|Born||Jeremy Maurice Jacobs
January 21, 1940
Buffalo, New York
|Alma mater||B.S University at Buffalo|
|Occupation||Chairman of Delaware North|
|Known for||Owner of the Boston Bruins|
|Net worth||US$ 3.6 billion (May 2015)|
Jeremy Maurice Jacobs Sr. (born January 21, 1940) is the owner of the Boston Bruins and is also chairman of Delaware North. Forbes magazine ranks him as 481st richest person in the world. He was listed by Forbes for his philanthropic endeavors.
Jacobs was born in 1940, the son of Genevieve (née Bibby) and Louis Jacobs, the son of Jewish immigrants from Poland. In 1915, his father and his two brothers, Charles and Marvin, founded a company that first sold concessions in theaters and then expanded to major league ballparks. His father took over the company in the 1950s when the health of his brothers faltered and Jeremy took over at age 28 when his father died in 1968.
Jacobs has a bachelor of science degree from the State University of New York at Buffalo School of Management and completed the Harvard School of Business Advanced Management Program.
Jacobs owns and operates the business founded by his father and uncles, Delaware North. Delaware North is a global hospitality and food service business headquartered in Buffalo, New York. The company operates in the lodging, sporting, airport, gaming and entertainment industries.
On January 6, 2015, Jacobs relinquished the title of CEO and named Jerry Jacobs Jr. and Louis Jacobs co-CEOs. He also named Charlie Jacobs CEO of Delaware North's Boston Holdings.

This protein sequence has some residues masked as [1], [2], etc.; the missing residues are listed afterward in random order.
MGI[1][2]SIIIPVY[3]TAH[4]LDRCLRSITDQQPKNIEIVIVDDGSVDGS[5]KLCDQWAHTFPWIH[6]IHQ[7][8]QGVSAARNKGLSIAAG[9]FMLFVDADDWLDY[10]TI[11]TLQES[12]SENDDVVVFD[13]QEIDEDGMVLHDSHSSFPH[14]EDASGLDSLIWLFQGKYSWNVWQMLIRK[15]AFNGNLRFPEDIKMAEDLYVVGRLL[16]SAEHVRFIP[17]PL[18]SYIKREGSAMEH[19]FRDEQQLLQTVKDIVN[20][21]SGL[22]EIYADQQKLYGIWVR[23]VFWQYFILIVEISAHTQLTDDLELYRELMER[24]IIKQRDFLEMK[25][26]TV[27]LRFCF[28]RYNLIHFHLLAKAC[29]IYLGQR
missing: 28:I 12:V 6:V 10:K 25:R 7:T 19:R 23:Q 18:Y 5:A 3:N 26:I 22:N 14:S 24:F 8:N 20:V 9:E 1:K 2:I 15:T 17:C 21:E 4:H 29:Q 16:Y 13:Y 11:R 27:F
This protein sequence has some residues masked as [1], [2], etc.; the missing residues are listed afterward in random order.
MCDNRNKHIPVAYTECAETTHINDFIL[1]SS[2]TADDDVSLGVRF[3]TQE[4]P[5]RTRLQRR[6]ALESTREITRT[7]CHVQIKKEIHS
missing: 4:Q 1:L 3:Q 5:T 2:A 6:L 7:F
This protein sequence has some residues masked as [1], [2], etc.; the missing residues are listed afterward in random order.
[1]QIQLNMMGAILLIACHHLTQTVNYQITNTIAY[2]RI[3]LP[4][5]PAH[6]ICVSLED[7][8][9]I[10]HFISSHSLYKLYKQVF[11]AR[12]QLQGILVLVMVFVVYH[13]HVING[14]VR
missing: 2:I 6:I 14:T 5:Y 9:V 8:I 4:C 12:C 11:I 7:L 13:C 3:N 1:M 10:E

Jacobs was listed for several years in a row as one of Sports Business Journal's Most Influential People in Sports. He was inducted into the Sports Hall of Fame in Western New York in October 2006.
Jacobs has owned the National Hockey League's Boston Bruins since 1975. Jacobs represents the club on the NHL's Board of Governors and serves on its Executive Committee. At the NHL Board of Governors meeting in June 2007, Jacobs was elected chairman. He replaced the Calgary Flames' Harley Hotchkiss, who stepped down after 12 years.
After years of disappointing performance, Jacobs replaced numerous managers and coaches. Harry Sinden, the longtime president of the team, retired active work and moved into an advisory role. New management included Peter Chiarelli and head coach Claude Julien. Cam Neely, a former Bruins player, was also lured back to the new organization and was named president. These changes were effective. The Bruins record in the 2008-09 season was the second best in the NHL. In 2011, the Bruins won their first Stanley Cup in 39 years after beating the Vancouver Canucks in a seven-game series.
Jacobs was referred to as one of the "most militant hard-line" NHL owners responsible for the 2012-13 lockout. Described as "villainous" and a "bully", he was reportedly hated by the players. On the first day of the 2012-13 NHL season after the lockout ended, Jacobs blamed the Players' Association for the season's delay, saying of the union, "There was no expression of a desire to make a deal."
Jacobs responded to reports that he was a "hard-liner" in the 2012-13 NHL lockout by saying he put the good of the league ahead of his own interest in keeping the players on the ice. "I'm coming off winning a Stanley Cup (in 2011). I've got a sold-out building. I have a financially sound business. No Debt. Ownership for 37 years," he said. "I'm the last guy that wants to shut this down - absolutely the last one out there."
Despite relinquishing the role of CEO to his son Charlie, he remains very active in the team and still holds the title of NHL Chairman of the Board of Governors.
In 2007, Jacobs donated $1 million to support an endowed chair in immunology at Roswell Park Cancer Institute (RPCI). The gift was made to RPCI's Leaders for Life endowment campaign in honor of Jacobs' brother, the late Dr. Lawrence D. Jacobs, an immunology researcher who died in 2001.